But satiety was not just about my stomach being full when it came to my grandma’s cooking. It was about my heart being full of her happiness that we were all together and my arms being full of loved ones and my small hands full of dough as I helped Grandma shape the knishes. Spoons and ladles overflowed as we fed each other tastes of the proverbial Jewish Grandmother chicken soup that, to borrow a metaphor from Ruth Reichl, was heaven “distilled in a spoon.”
kAnd her kugel, mouthwatering slippery egg noodles, buttery goodness, snuggling in between pillows of sweet pot cheese and a blanket of raisins. The top of the kugel was a comforter of crispy brown noodles. How did she get the top so crispy and keep the inside so soft, smooth, and velvety?? Miraculously there were leftovers and the next day we would eat it cold. To my delight, it was just as yummy but with a whole different array of textures on the tongue.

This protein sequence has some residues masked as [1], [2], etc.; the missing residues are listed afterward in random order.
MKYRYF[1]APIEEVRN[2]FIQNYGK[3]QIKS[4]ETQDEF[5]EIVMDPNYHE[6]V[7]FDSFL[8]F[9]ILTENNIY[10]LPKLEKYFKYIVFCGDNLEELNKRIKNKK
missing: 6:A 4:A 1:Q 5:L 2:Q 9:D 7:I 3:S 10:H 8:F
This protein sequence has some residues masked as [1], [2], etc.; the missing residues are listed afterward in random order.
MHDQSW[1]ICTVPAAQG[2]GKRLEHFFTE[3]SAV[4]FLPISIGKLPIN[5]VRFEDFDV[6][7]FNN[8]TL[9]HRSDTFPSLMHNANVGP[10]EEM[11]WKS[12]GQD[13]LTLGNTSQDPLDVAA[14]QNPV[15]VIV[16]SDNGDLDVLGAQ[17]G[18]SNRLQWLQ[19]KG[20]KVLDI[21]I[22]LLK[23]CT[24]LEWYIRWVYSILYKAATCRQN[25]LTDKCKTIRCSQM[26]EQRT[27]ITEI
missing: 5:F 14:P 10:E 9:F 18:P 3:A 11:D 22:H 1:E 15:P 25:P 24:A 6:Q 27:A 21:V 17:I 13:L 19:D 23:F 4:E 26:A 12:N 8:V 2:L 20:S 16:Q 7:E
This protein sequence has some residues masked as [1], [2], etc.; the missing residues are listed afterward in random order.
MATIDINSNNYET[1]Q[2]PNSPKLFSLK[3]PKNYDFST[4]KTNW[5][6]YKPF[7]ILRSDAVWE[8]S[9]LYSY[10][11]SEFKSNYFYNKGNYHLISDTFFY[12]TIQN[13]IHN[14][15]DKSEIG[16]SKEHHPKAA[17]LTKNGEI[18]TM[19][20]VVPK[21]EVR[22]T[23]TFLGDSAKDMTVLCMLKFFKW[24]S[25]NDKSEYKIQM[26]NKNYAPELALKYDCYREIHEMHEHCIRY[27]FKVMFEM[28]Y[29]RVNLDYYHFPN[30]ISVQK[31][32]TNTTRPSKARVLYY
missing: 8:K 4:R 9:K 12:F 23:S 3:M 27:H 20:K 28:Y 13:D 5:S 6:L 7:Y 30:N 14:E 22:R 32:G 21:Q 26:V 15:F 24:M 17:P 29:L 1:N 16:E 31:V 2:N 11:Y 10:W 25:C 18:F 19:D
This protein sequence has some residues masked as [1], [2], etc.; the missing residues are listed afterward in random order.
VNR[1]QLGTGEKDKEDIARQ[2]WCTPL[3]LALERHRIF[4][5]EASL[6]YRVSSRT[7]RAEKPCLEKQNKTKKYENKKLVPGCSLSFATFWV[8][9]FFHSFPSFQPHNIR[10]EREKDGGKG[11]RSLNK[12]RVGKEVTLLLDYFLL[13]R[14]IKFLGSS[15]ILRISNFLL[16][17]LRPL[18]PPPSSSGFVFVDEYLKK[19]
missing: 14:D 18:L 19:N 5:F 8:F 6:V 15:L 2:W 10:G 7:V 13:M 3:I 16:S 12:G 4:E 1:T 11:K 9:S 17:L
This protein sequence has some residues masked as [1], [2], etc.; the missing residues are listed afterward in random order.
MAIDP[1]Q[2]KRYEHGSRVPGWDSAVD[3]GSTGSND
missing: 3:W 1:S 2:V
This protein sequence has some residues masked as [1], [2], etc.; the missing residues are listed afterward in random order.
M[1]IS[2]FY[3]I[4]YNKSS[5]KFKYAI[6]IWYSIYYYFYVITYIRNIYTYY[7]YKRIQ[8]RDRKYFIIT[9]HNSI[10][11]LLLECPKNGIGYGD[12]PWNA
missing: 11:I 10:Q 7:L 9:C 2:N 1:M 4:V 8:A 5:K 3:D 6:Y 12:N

And as we would wait for the oven to do its job, she would cut a Macintosh apple in half, scrape out one side with a teaspoon and feed me instant apple sauce…and if her apple tunnel connected to the other side of the fruit without breaking the dividing core with the seeds, I would squeal with pleasure. Then her face, usually furrowed with worries that I didn’t understand, smoothed out, and was replaced with a look of satisfaction with her accomplishment.
Her knishes were flawless; the flaky pastry that my cousin Susan and I would help her prepare were filled…no stuffed, with spicy peppery potatoes and the crispy top was so alluring that I would burn the top of my mouth every year because I just couldn’t wait to taste one.